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Thinking differently about blog tags

Have you ever felt burdened by the weight of unanswered blog tags? Niggled by those challenges people threw your way that you never got round to thinking about? Noticed twinges of guilt when you see link-lists with your name on - and know that you’re not playing along?

I have, a bit more than usual recently. Which got me thinking more about tags, and what it was about them that can tie us up in these kind of knots.

In their defence… I know that tags are a good way of making new connections. I met a new reader Terry Heath yesterday, because he’d tagged Jim Murdoch who tagged me. We’d probably never have met otherwise. I know they’re a good way of spreading link love and saying thanks. Sometimes they push us to reveal more about ourselves than we otherwise would - where we live, places we’ve been, random facts about our lives - helping to share something of the person behind the blog. Which is good for making connections, for developing our voice, for writing with authenticity.

But I still seem to have a lot of ‘buts’ on my list:

  • They can turn quickly (in our heads) from invitations to expectations, things that we are supposed to do, that we ‘should’ do. ‘Shoulds’ are a powerful block to enjoyable, free-flowing writing
  • There’s an additional pressure of delivering something that’s good enough for the person who tagged us. I know this is the last thing Robyn McMaster would have wanted when she tagged me to ‘think differently’ but I wanted to think of something clever and interesting to say in response to so thoughtful and intelligent a blogger. This in effect got in the way of me writing anything at all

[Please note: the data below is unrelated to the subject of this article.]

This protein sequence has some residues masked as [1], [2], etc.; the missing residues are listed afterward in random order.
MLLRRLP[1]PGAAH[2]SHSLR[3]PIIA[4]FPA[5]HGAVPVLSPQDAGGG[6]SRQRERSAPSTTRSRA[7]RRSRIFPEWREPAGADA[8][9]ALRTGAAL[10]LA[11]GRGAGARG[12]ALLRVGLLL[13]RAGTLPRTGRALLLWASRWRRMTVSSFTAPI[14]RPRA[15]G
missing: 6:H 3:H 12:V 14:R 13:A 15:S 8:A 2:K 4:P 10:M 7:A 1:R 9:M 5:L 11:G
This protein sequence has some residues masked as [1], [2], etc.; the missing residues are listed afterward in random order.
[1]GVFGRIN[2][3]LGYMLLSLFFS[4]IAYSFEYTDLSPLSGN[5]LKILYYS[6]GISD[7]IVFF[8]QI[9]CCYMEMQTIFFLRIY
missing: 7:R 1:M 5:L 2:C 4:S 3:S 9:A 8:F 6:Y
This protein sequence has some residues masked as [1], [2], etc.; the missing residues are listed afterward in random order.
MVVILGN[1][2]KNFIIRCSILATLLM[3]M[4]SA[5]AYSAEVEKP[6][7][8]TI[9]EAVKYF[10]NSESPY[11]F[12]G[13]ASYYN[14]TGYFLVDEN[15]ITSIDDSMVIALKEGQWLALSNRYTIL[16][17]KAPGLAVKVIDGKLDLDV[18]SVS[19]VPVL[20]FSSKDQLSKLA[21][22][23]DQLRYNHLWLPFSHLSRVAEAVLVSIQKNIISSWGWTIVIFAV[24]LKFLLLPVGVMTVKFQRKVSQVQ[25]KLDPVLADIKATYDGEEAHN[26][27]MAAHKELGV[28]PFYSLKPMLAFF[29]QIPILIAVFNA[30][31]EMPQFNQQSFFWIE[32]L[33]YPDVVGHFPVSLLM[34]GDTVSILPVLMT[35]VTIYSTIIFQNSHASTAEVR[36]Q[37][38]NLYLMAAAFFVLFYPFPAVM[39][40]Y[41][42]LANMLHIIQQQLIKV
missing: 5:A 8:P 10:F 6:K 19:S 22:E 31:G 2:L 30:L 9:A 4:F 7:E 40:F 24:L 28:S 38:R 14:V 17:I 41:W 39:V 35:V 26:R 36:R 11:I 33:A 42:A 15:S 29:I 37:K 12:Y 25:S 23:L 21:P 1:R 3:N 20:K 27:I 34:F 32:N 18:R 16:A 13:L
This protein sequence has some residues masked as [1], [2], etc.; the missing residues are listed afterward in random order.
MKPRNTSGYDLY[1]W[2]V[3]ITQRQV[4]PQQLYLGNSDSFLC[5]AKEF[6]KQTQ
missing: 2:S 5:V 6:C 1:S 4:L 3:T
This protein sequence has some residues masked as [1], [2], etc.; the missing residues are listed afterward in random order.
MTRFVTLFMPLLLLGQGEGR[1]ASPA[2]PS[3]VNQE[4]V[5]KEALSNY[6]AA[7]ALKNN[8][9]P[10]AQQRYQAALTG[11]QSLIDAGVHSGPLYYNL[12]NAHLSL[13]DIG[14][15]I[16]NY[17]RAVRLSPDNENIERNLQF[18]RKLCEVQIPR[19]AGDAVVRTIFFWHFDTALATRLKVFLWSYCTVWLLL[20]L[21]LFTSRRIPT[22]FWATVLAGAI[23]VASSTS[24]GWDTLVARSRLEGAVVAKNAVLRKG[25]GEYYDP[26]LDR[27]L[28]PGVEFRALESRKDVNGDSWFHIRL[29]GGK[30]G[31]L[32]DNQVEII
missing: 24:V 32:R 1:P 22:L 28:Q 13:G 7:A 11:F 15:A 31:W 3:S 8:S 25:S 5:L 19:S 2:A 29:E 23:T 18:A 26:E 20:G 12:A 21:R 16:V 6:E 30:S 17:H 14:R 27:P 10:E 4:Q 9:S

• Most tags come with rules. I’m not too good with rules. My instinct is to try and break them. I wonder if this is the main reason my reaction to tags always comes with some resistance attached
  • Tags can throw us from our blogging stride, from the things that we intended to write about. I’m trying valiantly to stick to the curiosity theme this month, but already sidetracked by the festive season, my blog redesign project and other things that keep on happening along (inside my head) and asking to be written
  • They can blow us off course from our blogging purpose. I try and bend tags as far as I can to a writing theme, but sometimes I think I’ve stretched them too far (which leads to that ridiculous fear that the blog police will come after me)
  • Not fulfilling tags can me curmudgeonly, lacking in generosity, ungrateful. Which is the opposite of how blogging normally makes me feel.
  • Especially when I’m not picking up a ‘niceness’ tag, for heaven’s sake, despite being mentioned by Jeanne Dinnini, Brad Shorr and Lillie Ammann, three of the nicest and most generous bloggers around. I just couldn’t bear to pick out some bloggers and exclude others. It didn’t feel right somehow (and taking part properly would have blown me further off course)
  • And I fret that I’m being ungrateful in not posting the full list of Outstanding Blogs that Troy Worman has been compiling. I’ve had a lot of link love from this and I’d like to say thanks. I’m a fan of Troy’s work and I wouldn’t want him to think I was ungrateful. But I’ve set myself a rule that I’m not going to post links to blogs I’ve not visited, and I just don’t have time to go and visit all of the blogs in this list. Is this the right answer in this case? I don’t know.